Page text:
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12 January 2021, 12:31 | Updated: 28 January 2021, 17:22
Barry Gibb and son Stephen perform Staying Alive on Twitch
Barry Gibb and his musician son Stephen Gibb streamed a live trio of acoustic hits including 'Stayin' Alive', 'Words' and 'How Can You Mend A Broken Heart'.
Musicians are just like the rest of us; they need to keep them occupied when in lockdown with their families.
But when your name is Stephen and your father is a Bee Gee, a jamming session of his greatest hits is the natural step in keeping boredom at bay.
Barry Gibb, 74, and Stephen Gibb, 46, recorded a live jamming session back in March 2020 and streamed the medley for lucky Bee Gees fans.
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The musical pair gave a stripped back acoustic performance of three of the band's most famous songs: 'Stayin' Alive', 'Words' and 'How Can You Mend A Broken Heart'.
Recorded at Barry Gibb's house in Miami – a property the Bee Gee made his permanent home in 1974 – the duo are very comfortable playing with one another and sound effortless as they duet.
Stephen, the first-born son of Linda and Barry Gibb, is a musician in his own right and has been in bands including Black Label Society, Crowbar, Kingdom of Sorrow and The Underbellys.
After graduating from music school and cutting his teeth in bands across the US, Stephen joined his father as his lead guitarist and went on the remaining Bee Gee's first solo tour, Mythology, in 2013.
Since then Stephen has played regularly for his father as his lead guitarist and also for the Bee Gees' charitable causes.
Barry and Steve Gibb - Live on Twitch (28/03/2020)
Barry Gibb is very involved with raising money for the Diabetes Research Institute Foundation based in Miami, Florida and Stephen has joined his father in performing at the annual black tie gala.
In 2020, Stephen opened up about his battle with drug-addiction and how he managed to turn his life around.
The 46-year-old revealed how his drug addiction lead him into a spiral of homelessness and scavenging for food.
Stephen recalled that he came to a crossroads and turned his life around, knowing that if he carried as he was he faced 'death, prison or a mental institution.'
Speaking on his recovery podcast, Addiction Talks, the performer said: "The first time I drank I was probably 14 and I downed an entire bottle of Jack Daniels [and] blacked out."
He went on to describe his spiral from having regular work to losing everything.
'After I lost my gig with my band I was homeless, they throw away so much good food in studios and I remember eating out of the dumpster at the record plant praying nobody would see me," he says.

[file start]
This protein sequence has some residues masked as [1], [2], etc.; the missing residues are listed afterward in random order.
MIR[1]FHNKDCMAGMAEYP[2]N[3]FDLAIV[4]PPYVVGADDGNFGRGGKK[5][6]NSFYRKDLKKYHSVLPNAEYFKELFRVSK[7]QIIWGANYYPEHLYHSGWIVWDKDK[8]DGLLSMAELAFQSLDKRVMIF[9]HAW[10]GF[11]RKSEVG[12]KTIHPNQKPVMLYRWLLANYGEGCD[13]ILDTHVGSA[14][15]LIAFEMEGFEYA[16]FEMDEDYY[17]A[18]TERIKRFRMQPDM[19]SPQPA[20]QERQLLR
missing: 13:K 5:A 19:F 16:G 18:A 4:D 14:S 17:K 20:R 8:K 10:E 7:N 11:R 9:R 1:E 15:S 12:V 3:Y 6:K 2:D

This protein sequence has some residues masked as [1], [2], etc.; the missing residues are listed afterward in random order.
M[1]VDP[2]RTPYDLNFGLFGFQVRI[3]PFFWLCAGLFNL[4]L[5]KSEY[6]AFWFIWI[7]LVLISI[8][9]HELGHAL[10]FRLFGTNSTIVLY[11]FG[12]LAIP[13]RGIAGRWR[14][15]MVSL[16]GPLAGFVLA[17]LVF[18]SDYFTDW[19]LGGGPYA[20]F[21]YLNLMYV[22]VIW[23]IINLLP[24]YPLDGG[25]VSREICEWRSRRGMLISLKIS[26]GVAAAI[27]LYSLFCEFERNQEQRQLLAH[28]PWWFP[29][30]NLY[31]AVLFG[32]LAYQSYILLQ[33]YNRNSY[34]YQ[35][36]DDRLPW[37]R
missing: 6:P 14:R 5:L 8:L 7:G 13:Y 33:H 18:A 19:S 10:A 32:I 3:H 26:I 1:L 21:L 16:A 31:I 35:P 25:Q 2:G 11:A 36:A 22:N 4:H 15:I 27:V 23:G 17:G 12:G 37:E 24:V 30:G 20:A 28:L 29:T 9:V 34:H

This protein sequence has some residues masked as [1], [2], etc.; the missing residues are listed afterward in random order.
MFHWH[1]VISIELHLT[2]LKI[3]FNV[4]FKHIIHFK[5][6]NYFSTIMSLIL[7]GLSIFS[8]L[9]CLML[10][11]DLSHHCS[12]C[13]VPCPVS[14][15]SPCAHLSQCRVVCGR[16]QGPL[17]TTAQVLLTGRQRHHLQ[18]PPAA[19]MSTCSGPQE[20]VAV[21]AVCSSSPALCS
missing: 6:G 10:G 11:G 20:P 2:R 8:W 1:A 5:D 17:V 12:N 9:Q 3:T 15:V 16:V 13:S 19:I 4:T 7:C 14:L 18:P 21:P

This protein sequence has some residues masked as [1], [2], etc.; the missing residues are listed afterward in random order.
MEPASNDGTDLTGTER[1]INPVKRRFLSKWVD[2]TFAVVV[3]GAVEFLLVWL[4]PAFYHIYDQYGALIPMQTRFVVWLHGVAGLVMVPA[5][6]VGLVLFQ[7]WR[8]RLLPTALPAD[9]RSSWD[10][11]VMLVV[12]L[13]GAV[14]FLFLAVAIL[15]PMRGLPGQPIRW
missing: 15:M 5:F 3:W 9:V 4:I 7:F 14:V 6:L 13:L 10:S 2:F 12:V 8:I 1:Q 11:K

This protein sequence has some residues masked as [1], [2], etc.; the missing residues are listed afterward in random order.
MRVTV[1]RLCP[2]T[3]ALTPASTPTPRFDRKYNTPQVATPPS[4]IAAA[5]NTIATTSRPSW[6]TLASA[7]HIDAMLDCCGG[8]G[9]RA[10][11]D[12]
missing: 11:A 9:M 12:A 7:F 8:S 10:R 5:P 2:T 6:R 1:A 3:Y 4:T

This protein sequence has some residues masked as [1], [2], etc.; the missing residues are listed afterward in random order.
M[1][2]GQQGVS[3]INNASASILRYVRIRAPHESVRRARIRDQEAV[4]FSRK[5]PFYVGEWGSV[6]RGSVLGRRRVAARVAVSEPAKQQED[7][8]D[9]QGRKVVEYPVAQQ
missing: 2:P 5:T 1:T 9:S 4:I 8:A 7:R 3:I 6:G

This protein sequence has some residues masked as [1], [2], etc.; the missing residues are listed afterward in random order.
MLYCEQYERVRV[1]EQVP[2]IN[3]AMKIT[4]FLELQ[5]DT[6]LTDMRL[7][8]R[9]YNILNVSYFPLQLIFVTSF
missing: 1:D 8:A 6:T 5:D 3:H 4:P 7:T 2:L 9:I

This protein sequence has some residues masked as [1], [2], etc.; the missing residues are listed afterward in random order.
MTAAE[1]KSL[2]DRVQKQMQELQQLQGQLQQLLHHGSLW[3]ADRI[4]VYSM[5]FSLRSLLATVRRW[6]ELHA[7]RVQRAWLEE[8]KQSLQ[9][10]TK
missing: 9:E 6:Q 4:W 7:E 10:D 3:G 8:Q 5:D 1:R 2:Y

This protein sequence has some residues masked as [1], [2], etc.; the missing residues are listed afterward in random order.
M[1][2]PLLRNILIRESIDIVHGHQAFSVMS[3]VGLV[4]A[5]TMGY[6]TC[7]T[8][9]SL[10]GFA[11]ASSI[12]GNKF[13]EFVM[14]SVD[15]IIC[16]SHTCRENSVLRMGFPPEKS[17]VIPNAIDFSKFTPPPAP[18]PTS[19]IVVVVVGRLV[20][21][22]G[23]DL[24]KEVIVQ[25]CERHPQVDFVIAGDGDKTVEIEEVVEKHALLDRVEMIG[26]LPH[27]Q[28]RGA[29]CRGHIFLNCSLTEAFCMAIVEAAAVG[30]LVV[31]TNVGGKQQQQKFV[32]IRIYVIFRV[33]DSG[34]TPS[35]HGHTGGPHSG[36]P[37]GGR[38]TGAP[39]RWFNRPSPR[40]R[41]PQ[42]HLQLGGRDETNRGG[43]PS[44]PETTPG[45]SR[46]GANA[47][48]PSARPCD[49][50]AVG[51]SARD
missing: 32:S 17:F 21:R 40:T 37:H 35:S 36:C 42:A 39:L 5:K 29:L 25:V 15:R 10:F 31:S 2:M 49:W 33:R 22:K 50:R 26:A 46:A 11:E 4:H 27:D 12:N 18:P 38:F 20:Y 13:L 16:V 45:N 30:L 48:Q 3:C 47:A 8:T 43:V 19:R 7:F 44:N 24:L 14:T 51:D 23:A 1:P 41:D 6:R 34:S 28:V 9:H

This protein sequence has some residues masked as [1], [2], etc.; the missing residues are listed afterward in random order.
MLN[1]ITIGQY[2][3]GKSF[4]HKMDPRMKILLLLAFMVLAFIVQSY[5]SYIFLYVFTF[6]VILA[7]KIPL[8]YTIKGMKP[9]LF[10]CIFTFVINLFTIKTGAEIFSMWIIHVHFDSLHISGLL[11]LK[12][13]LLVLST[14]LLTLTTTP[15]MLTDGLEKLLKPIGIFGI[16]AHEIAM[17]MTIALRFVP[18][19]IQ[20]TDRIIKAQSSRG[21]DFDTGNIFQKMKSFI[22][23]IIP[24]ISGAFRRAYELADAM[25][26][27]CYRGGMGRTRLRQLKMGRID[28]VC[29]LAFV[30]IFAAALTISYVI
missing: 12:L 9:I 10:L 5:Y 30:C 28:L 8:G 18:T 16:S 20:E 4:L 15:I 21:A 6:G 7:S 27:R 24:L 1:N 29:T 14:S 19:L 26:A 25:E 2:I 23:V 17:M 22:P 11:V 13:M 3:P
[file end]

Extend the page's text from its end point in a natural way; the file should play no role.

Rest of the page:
"I remember thinking ‘This sucks’.'I was living in my van or wherever I could land. If somebody let me crash on a couch I was fortunate.
"The thing for me that was mind blowing was the old saying, from Park Avenue to park bench."
Once he turned his life around and got getting sober, Stephen Gibb went back to performing, writing music and regularly playing the guitar with his dad, however the threat of addiction has sadly been rife in the Gibb family.
Barry Gibb's youngest brother Andy Gibb died in 1988 aged just 30 due to heart problems caused by cocaine addiction.
Maurice Gibb was a recovering alcoholic who died after a cardiac arrest in 2003 aged 53, and Robin Gibb died in 2012 after a long battle with cancer.
Following on from the release of the new Bee Gees documentary How Can You Mend a Broken Heart, Barry Gibb went on the record to say he won't watch the film because he can't handle seeing the loss of his family.
Speaking to CBS Sunday Morning on January 3 the 74-year-old said: “I can’t handle watching the loss of my family. I just can’t handle it."
Barry Gibb emotionally reflects on losing his brothers
Bee Gees - Stayin' Alive Music Video
“Who would? I think it’s perfectly normal to not want to see how each brother was lost, you know? And I don’t want to address it. I’m past it.”
Touching upon the loss of his brothers in the interview, Barry described it as "incredibly, incredibly hard".
"We've never not been together," he said. "The first year after the last brother passed, Robin, that was the most difficult period for me."
"And people have said, 'He had a breakdown.' You know, I didn't have a breakdown, actually."
The singer continued: "I just didn't know where to go. I didn't know what to do. And I didn't know how to be perceived. I didn't know how to perceive other people's opinions.
"So basically, I've been in lockdown for years now!"
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